Leading Scholar of Comparative Constitutional and Common Law Bernadette Meyler Joins Stanford Law School Faculty
STANFORD, Calif., Feb. 21, 2013 /PRNewswire-USNewswire/ -- Stanford Law School today announced that Bernadette A. Meyler, currently professor of law at Cornell University Law School, will join the Stanford Law School faculty as professor of law, effective in the summer of 2013. Professor Meyler's research and teaching focus primarily on the intersections between constitutional law and the common law, British and American legal history, law and literature, and law and religion.
"Bernie's research spans almost the entire range of the humanities, examining intersections between law and history, literature, drama, philosophy, and political thought. At the same time, she is a talented lawyer, who is deeply engaged with the complexities of modern-day constitutional law doctrine and policy," said Stanford Law School Dean Elizabeth Magill. "We are all thrilled to welcome her to the faculty."
One of Meyler's major areas of research is a book project, now nearing completion, titled Towards a Common Law Originalism (forthcoming Yale University Press). The book's main goals are to critique mainstream originalist approaches to constitutional interpretation as deeply flawed due to their mistaken conception of the eighteenth-century common law (and contemporary practices of interpretation) and to develop an alternative, more historically sophisticated model of originalist interpretation, which she calls "common-law originalism."
Another major focus is a second book project, titled Theaters of Pardoning, which aims to trace how, over the course of the seventeenth century, pardoning shifted from being primarily an element of the king's royal prerogative to becoming an important feature of parliamentary authority. She argues that while we now tend towards the view that pardoning emerged from a theory and practice of royal power and thus fits at best uncomfortably in our current liberal, constitutional democracies, the forgotten history of the legislative pardon suggests otherwise. The legislative pardon was actually part and parcel of the transition from royal to parliamentary sovereignty. In addition to expanding our historical knowledge of pardoning practice and its relationship to fundamental transformations in governmental structure (and political thought), the book project also promises to make a substantial contribution to our understanding of how law and literature interrelate.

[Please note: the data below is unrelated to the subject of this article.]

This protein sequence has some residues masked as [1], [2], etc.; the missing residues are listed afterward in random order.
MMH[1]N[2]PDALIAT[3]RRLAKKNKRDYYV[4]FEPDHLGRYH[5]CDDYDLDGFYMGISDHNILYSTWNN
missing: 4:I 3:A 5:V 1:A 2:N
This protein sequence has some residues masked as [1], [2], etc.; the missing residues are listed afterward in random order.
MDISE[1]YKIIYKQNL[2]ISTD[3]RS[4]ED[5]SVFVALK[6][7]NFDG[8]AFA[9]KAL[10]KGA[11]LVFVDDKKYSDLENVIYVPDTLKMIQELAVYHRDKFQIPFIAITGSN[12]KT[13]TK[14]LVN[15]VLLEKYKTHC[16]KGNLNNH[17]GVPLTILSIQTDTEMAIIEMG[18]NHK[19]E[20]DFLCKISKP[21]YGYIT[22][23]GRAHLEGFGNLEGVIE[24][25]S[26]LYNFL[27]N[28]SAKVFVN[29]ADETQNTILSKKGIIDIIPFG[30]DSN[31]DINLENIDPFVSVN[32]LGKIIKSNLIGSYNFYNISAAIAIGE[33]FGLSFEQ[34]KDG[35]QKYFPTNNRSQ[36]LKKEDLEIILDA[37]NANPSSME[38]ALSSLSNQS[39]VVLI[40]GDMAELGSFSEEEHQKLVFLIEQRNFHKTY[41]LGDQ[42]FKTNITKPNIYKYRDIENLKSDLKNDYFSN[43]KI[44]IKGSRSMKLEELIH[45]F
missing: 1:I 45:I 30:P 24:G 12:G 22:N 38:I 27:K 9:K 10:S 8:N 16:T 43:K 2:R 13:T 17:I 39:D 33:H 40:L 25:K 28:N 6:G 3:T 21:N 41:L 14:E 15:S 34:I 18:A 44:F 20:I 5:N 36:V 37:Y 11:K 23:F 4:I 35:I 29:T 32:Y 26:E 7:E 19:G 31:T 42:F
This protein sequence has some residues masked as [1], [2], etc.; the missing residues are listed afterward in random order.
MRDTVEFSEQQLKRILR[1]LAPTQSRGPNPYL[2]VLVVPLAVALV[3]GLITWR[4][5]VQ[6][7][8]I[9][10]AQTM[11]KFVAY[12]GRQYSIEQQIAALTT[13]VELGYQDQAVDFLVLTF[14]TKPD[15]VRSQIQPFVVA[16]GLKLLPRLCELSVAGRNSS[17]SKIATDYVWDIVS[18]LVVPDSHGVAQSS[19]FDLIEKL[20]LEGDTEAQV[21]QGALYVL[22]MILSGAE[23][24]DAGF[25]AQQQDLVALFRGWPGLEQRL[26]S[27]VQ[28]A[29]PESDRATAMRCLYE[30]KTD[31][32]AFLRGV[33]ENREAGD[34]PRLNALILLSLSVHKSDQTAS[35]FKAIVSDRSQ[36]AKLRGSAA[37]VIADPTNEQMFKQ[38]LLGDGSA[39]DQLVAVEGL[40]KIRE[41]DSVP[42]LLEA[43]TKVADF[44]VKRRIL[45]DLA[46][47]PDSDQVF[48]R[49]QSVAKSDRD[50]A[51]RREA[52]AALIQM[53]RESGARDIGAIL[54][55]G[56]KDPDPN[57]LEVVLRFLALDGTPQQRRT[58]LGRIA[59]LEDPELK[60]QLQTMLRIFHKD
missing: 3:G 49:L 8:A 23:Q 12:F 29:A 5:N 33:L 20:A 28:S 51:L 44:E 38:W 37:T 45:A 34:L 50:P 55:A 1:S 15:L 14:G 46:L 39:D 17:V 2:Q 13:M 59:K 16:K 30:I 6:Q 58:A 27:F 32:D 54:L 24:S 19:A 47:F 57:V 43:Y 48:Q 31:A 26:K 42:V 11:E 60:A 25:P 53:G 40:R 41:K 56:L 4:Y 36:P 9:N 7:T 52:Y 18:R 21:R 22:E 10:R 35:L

"I'm excited that Bernie will offer our students a course on the history of the common law," said Magill. "While this is a topic of great importance to the study of American legal history, there are only a handful of law schools in the country that currently teach it—and, indeed only a handful of professors possessing the requisite knowledge to do so. Bernie is one of these very few."
"I am thrilled to be joining the Stanford Law School faculty," said Meyler. "During my time as an SLS student, I had the privilege of studying with some of the luminaries of constitutional law and legal history. It is my greatest pleasure to be returning to the same institution as a faculty member."
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Prior to her faculty appointment at Stanford, Professor Meyler was Professor of Law and English at Cornell University, where she was honored with the Provost's Award for Distinguished Scholarship (2009). She served as faculty director of research at the law school, and founded and led Cornell's annual Law & Humanities Colloquium. She was visiting professor of law at Stanford Law School (2011), a Mellon/LAPA Fellow in Law and the Humanities at Princeton University (2009-10), and faculty in residence at UCLA School of Law (2007). She holds a BA (1995) from Harvard College, a JD (2003) from Stanford Law School, and PhD (2006) from the University of California, Irvine (English). At Stanford, she was honored with the President's Award for Extraordinary Vision on Behalf of and Dedication to the Stanford Law Review (2003). She received a Mellon Fellowship in Humanistic Studies and a Chancellor's Fellowship to pursue her doctorate in English at the University of California, Irvine. Following law school, she clerked for the Honorable Robert A. Katzmann of the U.S. Court of Appeals for the Second Circuit. Professor Meyler is admitted to the New York Bar.
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